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Natalie P.

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4 comments so far
  1. Momo June 5, 2009 3:35 pm

    Thank you. I was raised by strict parents, and although they went overboard (living vicariously through me, grounding me for getting a 95 rather than 100, always comparing me to Asian, Indian, and Middle Eastern kids), it did help prepare me for the real world. I am so disgusted with people my age and younger in the workforce. They think that work is an extension of their social life and that life should be fun and fair.

    My parents have cooled down now, and I’m happier with the job they’re doing with my younger siblings. They don’t ask me when I’m going to “move up” and become a doctor (I’m an RN), and they’re encouraging my younger brother to go into things other than academics rather than label him a dunce. However, they still push us past complacency and make it clear that a D minus is not tantamount to an A.

  2. Possum June 12, 2009 9:35 am

    I too have wondered where kids today get the impression that they are entitled to things that we would have had to work towards when we were their age, irrespective of whether our parents could have afforded it. I am saddened on occasion by school policy that wont let kids fall flat on their faces at times, just in case they get upset about it. How will this prepare them for the real world, where there is no one to prevent you from falling (failure) at times. They will leave school thinking that they are entitled to be kept from having to fail and someone else will be responsible for the mess.
    My eldest two are just entering the horrible stage of puberty, and for a while were developing a very nice little entitlement complex. I sat them down and very quietly explained that, yes there were certain things they were entitled to just because they were born, but not the things they thought.

    I told them that are were entitled to an education from their parents, up to the end of high school (and help to study and learn if they need it, but i wont do it for them). They are entitled to our love and respect as our kids forever. They are entitled to healthy food for sustenance, clothes to keep them warm/ cool/ decent. They are entitled to shelter until they can afford to emotionally and physically leave home. These are your entitlements. Anything else is icing on the cake, and when affordable and deserved we will endeavour to either get them for you (as presents)or help you to earn enough to purchase them for yourself (by giving you jobs to do). But you are not automatically entitled to them.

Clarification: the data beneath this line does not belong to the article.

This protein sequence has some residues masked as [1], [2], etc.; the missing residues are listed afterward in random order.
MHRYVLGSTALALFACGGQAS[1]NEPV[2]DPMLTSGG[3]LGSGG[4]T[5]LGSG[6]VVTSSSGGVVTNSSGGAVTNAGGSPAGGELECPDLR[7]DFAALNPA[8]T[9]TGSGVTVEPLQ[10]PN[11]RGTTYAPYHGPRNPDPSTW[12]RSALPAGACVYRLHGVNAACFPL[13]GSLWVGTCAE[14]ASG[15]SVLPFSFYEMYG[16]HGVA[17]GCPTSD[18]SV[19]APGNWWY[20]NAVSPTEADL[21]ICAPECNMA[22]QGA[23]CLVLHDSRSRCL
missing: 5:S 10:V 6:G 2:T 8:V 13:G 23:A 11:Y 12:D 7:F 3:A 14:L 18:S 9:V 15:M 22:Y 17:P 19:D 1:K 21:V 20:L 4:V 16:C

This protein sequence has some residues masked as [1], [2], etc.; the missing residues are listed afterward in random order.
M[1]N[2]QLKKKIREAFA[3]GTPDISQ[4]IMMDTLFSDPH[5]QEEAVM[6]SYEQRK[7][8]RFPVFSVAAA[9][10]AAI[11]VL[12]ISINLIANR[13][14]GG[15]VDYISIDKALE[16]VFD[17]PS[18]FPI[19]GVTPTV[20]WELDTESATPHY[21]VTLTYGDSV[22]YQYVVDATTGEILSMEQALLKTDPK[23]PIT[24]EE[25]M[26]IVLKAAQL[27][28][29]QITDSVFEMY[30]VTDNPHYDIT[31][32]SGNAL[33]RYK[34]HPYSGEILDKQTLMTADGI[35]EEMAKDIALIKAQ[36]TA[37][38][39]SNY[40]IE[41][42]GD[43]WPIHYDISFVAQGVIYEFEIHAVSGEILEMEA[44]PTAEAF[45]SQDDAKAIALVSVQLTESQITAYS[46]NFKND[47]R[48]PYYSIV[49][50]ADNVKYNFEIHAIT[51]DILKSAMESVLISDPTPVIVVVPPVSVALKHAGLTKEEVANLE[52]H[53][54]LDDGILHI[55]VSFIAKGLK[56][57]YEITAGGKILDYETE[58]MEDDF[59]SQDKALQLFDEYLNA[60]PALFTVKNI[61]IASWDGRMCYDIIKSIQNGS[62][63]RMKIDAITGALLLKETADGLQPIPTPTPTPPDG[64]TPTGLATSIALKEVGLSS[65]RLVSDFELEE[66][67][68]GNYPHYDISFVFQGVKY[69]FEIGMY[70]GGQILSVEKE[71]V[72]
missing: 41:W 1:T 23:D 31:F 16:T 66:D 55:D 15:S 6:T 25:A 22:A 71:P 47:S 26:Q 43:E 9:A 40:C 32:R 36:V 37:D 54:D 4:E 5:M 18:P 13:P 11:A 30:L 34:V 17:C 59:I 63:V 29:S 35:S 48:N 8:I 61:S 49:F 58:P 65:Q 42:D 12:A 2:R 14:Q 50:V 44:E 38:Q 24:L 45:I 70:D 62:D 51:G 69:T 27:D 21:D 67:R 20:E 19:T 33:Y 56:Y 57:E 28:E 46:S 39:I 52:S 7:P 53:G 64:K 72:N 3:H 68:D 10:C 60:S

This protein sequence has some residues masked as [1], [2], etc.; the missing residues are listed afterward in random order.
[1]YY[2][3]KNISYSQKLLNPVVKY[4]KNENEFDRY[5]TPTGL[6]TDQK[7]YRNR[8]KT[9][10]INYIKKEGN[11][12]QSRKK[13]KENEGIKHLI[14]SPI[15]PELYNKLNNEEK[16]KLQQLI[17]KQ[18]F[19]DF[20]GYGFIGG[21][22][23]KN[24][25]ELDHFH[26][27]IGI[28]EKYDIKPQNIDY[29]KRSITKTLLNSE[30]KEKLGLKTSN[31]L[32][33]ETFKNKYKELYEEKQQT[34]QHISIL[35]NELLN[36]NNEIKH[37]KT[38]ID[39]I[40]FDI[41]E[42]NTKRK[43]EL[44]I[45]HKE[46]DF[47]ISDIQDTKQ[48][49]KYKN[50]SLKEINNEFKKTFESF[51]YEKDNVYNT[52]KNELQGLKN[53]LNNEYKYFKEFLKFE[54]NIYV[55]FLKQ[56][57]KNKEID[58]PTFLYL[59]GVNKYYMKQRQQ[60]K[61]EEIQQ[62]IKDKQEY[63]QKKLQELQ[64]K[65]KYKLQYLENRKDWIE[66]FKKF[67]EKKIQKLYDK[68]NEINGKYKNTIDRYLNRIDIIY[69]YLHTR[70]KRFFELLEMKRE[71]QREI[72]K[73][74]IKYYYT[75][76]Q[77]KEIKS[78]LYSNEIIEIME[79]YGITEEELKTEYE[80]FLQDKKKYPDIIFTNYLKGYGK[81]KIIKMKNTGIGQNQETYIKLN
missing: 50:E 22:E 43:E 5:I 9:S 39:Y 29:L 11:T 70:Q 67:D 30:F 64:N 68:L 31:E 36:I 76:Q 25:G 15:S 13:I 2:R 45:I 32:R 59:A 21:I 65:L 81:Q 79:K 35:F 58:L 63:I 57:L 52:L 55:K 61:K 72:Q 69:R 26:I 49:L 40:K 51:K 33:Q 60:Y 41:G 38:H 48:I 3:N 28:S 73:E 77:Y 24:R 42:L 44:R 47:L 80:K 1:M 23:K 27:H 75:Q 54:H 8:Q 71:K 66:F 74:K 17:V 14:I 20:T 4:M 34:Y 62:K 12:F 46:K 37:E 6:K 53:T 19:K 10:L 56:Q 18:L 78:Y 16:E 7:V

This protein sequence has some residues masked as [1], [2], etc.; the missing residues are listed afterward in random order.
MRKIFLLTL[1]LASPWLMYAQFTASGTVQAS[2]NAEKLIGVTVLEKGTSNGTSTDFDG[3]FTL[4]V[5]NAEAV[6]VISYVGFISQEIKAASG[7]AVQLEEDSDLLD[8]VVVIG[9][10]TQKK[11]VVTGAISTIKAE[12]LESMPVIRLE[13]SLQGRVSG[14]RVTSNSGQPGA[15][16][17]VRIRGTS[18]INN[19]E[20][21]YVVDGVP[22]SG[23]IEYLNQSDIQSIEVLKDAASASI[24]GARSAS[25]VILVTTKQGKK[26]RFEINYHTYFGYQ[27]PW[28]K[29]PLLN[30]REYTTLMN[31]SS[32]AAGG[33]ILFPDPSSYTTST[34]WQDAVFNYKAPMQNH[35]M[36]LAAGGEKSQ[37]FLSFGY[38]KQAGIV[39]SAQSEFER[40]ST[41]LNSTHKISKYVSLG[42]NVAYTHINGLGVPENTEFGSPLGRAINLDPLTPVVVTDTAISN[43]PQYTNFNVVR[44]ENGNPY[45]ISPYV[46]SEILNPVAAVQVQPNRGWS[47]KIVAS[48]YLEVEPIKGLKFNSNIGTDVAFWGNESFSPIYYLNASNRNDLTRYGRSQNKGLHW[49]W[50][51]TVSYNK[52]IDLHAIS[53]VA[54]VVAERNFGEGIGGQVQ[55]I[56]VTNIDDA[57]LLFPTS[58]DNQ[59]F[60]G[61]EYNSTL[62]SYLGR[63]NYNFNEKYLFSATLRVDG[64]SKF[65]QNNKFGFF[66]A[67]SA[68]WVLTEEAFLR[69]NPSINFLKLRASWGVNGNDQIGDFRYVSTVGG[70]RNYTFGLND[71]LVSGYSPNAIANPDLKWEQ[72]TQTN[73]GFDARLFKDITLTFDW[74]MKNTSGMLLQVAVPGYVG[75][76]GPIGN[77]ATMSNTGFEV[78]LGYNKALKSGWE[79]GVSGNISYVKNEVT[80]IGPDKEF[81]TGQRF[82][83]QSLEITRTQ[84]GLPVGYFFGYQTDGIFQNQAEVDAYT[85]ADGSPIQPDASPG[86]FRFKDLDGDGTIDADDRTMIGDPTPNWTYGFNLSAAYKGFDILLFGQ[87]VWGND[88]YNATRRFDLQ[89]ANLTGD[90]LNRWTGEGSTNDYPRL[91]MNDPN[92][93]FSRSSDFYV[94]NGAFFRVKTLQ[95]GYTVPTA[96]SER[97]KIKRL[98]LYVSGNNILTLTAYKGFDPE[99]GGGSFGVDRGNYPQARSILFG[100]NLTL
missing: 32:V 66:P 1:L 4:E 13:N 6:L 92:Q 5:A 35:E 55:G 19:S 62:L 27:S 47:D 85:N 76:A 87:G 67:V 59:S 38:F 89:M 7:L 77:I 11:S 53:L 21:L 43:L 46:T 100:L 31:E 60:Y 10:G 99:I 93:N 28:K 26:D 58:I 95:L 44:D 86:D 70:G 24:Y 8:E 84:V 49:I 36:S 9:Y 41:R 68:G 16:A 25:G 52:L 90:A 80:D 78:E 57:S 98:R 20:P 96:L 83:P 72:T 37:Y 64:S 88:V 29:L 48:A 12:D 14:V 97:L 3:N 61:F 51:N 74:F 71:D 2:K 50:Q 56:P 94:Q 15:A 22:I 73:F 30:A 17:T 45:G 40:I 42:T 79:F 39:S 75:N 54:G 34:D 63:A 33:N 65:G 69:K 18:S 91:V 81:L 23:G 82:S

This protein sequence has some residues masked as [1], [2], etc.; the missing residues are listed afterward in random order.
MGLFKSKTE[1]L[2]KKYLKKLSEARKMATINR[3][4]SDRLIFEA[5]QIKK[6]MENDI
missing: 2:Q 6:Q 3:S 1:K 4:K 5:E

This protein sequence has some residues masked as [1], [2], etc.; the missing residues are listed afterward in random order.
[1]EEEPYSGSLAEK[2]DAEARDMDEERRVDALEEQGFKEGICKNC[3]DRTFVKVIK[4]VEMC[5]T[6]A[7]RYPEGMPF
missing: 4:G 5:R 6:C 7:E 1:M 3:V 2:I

Funnily enough it seems to have worked. They have both stopped demanding that myself and partner get them something now and have on several instances done jobs for us and our neighbours in order to earn it themselves. These things have consequently become prized possessions that they take care of, because they mean something, other than just a new thing they had to have that gets broken when they get bored with it.

  3. Eva November 4, 2009 6:37 pm

    “If I accept you as you are, I will make you worse; however if I treat you as though you are what you are capable of becoming, I help you become that.”
    -Johann Wolfgang Von Goethe

    I have been trying to find the words to say that properly for _years_. Thank you.

  4. AK November 6, 2009 11:00 am

    You’re dead right about the difficulties of parenting twenty year olds vs legal minors.

    I met a woman whose 28 year old son recently *died* from swine flu. He had been healthy, no known medical risk factors.

    When I told two women friends of this, they both groaned. Both revealed they had sons in their twenties. Both women had been hounding their sons to get the swine flu vaccine and both boys, influenced by delusions of immortality were refusing. And–there was nothing the two women could do about it–the sons were too old to be picked up and carried to a pediatrician’s office. And in the case of the 28 year old, he resisted being taken to the hospital and only went there because (bless her) his girlfriend raised holy hell and dragged his ass in on Day 4 of the illness. The guy died, but at least his mother has the faint consolation of knowing he didnt die from negligence–thanks to his girlfriend.

    BTW, thank you very much for having written this:

    “In business, if you go to a venture capital firm to borrow money, they have VERY tight control on what you do with that money – how you spend it, what information you disclose back to them, and how you pay it back. Kids today, on the other hand, seem to think we should loan them cash with impunity, (and some think they are actually ENTITLED to it) and without having the right to say ANYTHING about how they might spend that money”

    I live in a city overwhelmed with beggars and pandhandlers, that also has a plethora of social services for those willing to tell a case manager to truth and avoid bad companionship.

    I have felt shitty and guilty about not wanting to support toxic street culture by giving money to beggars.

    Your information about venture capitalism and the accountability it places on those who panhandle wearing business attire was just what I needed to firm up my own resolve.

    If you have spare funds and want to make a difference, see if the department of social work at your local county hospital can make use of it–the social workers often pay out of their own pockets to find cab and bus fare for clients.

    Never do anything from guilt or shame or in haste, especially giving out money or letting someone move into your space.